Tagged: door lock
I guess in 1930’s Pierce-Arrows the front passenger can’t lock their door from the inside, it apparently only can be done with a key from the outside.
I was assembling the inside door plate for what I thought would be the final time when I tried to verify function of the door latch and locking. The inside door handle would pull the latch to open the door but wouldn’t go into lock mode. After taking it apart again I found there is an ear on the inside door handle pivot that intentionally prevents locking from the inside. The drivers side and rear doors do not have that.
It has been a ritual on my Packard to lock all doors before moving the car, drilled into me because it has suicides on all four doors. The Pierce front doors are hinged from the front so maybe it was not considered necessary to be able to positively lock from the inside. These days of course we worry about being able to keep people from getting in.
I will probably cut that ear off.
You know that if you close the doors when the handle is in the locked position, it locks them and they cannot be unlocked from the outside using the key. The tab on the right front door prevents your inadvertently locking all the doors, with no way to enter the car!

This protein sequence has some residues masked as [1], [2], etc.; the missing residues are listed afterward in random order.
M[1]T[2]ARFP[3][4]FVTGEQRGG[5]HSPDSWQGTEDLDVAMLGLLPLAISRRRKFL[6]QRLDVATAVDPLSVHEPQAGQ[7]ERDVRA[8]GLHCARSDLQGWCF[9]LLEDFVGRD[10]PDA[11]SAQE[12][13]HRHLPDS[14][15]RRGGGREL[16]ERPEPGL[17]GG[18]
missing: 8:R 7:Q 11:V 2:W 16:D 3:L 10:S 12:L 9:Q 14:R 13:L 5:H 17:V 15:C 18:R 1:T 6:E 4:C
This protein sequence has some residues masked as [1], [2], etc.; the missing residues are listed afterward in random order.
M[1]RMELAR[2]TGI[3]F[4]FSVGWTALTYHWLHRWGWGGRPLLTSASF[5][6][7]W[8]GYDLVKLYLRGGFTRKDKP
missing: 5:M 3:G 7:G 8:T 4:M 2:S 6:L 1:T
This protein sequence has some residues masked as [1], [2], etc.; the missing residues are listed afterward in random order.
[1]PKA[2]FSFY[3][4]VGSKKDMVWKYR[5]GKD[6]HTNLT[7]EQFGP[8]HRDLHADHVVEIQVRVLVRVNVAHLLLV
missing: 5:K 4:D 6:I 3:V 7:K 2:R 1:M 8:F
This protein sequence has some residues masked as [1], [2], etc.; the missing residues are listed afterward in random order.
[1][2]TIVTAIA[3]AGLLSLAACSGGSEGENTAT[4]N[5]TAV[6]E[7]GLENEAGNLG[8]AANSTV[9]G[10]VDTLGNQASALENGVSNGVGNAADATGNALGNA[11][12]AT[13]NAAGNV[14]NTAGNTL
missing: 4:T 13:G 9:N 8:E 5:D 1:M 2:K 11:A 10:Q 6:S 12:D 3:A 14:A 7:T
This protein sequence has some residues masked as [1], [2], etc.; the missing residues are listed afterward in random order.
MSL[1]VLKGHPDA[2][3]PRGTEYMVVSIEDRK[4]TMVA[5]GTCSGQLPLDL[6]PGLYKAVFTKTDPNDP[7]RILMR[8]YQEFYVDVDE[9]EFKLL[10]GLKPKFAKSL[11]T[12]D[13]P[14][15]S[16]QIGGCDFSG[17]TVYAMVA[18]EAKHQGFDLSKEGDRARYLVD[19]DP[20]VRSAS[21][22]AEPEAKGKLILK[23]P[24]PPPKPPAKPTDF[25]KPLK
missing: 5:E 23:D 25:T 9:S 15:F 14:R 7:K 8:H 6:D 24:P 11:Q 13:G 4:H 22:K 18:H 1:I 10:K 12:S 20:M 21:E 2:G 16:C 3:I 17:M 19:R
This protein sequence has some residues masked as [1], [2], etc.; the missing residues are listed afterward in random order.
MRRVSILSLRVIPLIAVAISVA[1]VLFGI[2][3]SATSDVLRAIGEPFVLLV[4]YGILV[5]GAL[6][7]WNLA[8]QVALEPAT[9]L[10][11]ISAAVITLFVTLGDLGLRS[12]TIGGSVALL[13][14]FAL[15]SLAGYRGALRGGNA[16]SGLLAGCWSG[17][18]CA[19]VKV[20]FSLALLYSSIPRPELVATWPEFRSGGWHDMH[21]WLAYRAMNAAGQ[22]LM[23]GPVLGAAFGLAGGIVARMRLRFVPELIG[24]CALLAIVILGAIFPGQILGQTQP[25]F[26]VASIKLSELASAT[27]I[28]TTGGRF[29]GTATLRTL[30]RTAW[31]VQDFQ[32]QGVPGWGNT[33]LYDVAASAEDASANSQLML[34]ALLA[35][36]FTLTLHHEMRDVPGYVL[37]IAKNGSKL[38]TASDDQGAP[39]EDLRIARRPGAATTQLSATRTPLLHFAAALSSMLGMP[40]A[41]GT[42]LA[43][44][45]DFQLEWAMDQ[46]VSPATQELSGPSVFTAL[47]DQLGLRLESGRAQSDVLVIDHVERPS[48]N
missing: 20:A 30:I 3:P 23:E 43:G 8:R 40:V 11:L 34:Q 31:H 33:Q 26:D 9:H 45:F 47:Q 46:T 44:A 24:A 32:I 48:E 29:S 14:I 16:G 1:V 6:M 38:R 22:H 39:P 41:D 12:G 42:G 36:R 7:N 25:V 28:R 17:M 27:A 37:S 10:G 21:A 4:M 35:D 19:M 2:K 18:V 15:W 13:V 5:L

Great point! Thanks, didn’t realize that. On my Packard the latch bolt is locked when the inside door handle is in lock position, so you can’t close the door. The Pierce is more convenient in not having that bang when someone inadvertently pulls the handle back to lock when closing the door, and the doors can be locked from the outside without crawling over the back seat to lock the rear doors and slide to exit out the passenger side to lock the drivers door.
On the other hand, the Packard has positive confirmation that the latch is fully engaged when you pull the handle to lock, important to me for suicide doors.
A bit concerned on my Pierce, I have gone through 4 iterations now to get the doors aligned and one rear (suicide) door still requires a bit of a push to fully latch.